1. I asked everyone to draw a rectangle on cm squared paper whose dimensions were 2. As part of this I asked them to explain what ‘dimensions’ meant so everyone used w and h for width and height of their rectangle.

2. Next I asked them to calculate the area and perimeter of their rectangles, referring these measures as A and P. This brought about misconceptions about how to calculate the perimeter of a rectangle when different children explained their methods. Having sorted out which of their three methods was correct we moved on.

3. Now each child had a rectangle with four pieces of information: w, h, A and P.

4. I asked them to make a sketch of their own rectangle on plain (non-squared) sugar paper showing just two of the four pieces of information, i.e. h and A or w and P or A and P, together with their name. So for example Lily drew her rectangle and wrote w = 6 and A = 30.

5. Everyone stuck their piece of sugar paper around the classroom walls and everyone then had to work out the two missing pieces of information from a selection of the data around the room.

Thus each child engaged with doing and undoing. A further key pedagogic issue was how their collective pieces of sugar paper formed a ‘worksheet’ which they collectively had ownership of. This was a far more powerful aspect of their learning by contrast to any worksheet I might have given them to do. ]]>

Thanks Mike, students creating their own questions is a lovely idea, I hadn’t given much thought to the idea of ownership. I often use this with some restraints (eg form an equation with solution greater than 500 or a negative, solution), at some stage this will usually involve me sharing my “teacher trick” of starting with the solution and building up. For me this is about the idea of doing and undoing that leads to more fluency of manipulations.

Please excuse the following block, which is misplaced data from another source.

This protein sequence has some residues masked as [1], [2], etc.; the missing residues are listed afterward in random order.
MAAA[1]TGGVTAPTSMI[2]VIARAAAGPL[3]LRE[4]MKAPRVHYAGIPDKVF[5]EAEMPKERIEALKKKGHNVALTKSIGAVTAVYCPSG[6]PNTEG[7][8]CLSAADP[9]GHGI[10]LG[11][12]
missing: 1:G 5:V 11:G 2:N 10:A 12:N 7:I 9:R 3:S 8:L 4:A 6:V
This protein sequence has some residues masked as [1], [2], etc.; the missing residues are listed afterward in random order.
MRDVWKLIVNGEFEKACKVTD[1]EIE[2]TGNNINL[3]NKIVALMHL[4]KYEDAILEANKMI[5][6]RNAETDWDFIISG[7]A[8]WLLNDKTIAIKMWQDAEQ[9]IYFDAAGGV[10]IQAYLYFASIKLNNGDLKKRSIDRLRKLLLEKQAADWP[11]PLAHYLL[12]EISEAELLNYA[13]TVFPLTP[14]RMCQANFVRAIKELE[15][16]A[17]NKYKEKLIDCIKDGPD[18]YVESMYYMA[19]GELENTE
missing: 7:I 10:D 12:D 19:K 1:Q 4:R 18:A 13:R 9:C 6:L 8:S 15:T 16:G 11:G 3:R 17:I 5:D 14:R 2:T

Cheers, Sam

]]>Thanks Danny, I wasn’t aware that I was presenting a reason for solving equations in lesson 4, but see now that students possible think I am. Rather I wanted to mixed with prior topics studies (area and angles) and reinforce this idea of equations as statements, so going from the geometric statement “interior angles in a pentagon sum to 540 degrees” to an algebraic statement “x + x + 30 + 3x + x + 3x = 540”. If you have any ideas for activities / investigations I would love to hear.

Hope your well,

Sam

]]>I think the initial approach is a good idea, and hopefully will give students the opportunity to become aware of the equivalence of e.g. 3x and x+x+x… and also perhaps reveal an awareness of some of the x’s being ‘duplicated’ on both sides, which might later suggest a method for solving equations (subtracting x’s from both sides).

Perhaps some subtraction or multiplication between the boxes might be interesting here too as an opportunity for generalisation? [i.e. does the method you are using to fill in the boxes still hold for these other operations?] But perhaps this would over-complicate, or take the focus away from the awarenesses you wish to ‘force’.

I can see you have tried to introduce a ‘reason’ why we (students) might want to solve such equations in lesson 4, but they are still sort of ‘arbitrary’ questions. I wonder if there is some kind of investigation (perhaps starting with one of the geometric examples and extending/generalising it) that would achieve this whilst at the same time require the use of some other mathematical skills such as conjecturing. generalising, and so on?

D

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